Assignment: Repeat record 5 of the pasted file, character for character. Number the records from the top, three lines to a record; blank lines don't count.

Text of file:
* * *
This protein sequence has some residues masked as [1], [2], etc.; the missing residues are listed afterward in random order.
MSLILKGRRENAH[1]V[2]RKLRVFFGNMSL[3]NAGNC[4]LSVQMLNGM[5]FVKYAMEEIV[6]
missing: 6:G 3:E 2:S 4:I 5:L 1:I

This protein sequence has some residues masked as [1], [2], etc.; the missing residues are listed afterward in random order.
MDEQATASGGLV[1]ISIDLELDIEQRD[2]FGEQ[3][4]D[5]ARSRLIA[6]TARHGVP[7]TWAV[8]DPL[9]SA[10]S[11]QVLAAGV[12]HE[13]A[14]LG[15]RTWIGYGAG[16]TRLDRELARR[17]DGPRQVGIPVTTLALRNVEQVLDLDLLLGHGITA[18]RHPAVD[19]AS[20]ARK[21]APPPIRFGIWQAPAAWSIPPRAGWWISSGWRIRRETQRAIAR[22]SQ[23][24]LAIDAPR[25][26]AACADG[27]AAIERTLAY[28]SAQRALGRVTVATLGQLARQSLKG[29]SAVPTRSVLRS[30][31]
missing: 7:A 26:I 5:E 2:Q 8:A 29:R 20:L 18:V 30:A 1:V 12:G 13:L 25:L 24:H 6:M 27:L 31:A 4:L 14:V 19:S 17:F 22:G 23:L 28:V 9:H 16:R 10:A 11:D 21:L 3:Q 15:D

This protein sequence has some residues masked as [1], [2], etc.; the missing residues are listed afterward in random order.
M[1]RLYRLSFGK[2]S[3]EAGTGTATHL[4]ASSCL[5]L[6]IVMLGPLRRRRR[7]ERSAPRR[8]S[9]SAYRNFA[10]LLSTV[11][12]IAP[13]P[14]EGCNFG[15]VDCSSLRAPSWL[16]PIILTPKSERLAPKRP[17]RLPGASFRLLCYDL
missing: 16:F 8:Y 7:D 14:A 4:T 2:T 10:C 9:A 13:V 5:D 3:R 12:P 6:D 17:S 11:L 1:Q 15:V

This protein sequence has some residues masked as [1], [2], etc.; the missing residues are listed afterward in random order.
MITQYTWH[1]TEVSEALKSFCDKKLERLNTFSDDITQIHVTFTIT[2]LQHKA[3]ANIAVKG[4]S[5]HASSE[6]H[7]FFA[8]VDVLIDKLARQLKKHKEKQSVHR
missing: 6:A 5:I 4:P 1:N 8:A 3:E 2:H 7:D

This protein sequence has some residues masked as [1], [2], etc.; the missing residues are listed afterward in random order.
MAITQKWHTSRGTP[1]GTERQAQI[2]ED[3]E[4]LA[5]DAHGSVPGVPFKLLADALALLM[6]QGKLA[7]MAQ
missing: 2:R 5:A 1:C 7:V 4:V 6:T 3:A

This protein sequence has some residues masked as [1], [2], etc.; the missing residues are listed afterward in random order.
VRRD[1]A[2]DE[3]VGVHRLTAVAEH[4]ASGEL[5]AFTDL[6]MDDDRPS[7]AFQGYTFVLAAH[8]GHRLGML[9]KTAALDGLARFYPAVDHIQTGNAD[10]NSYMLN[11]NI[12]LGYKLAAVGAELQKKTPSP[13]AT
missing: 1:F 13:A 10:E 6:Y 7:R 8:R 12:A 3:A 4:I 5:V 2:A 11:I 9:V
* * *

This protein sequence has some residues masked as [1], [2], etc.; the missing residues are listed afterward in random order.
MAITQKWHTSRGTP[1]GTERQAQI[2]ED[3]E[4]LA[5]DAHGSVPGVPFKLLADALALLM[6]QGKLA[7]MAQ
missing: 2:R 5:A 1:C 7:V 4:V 6:T 3:A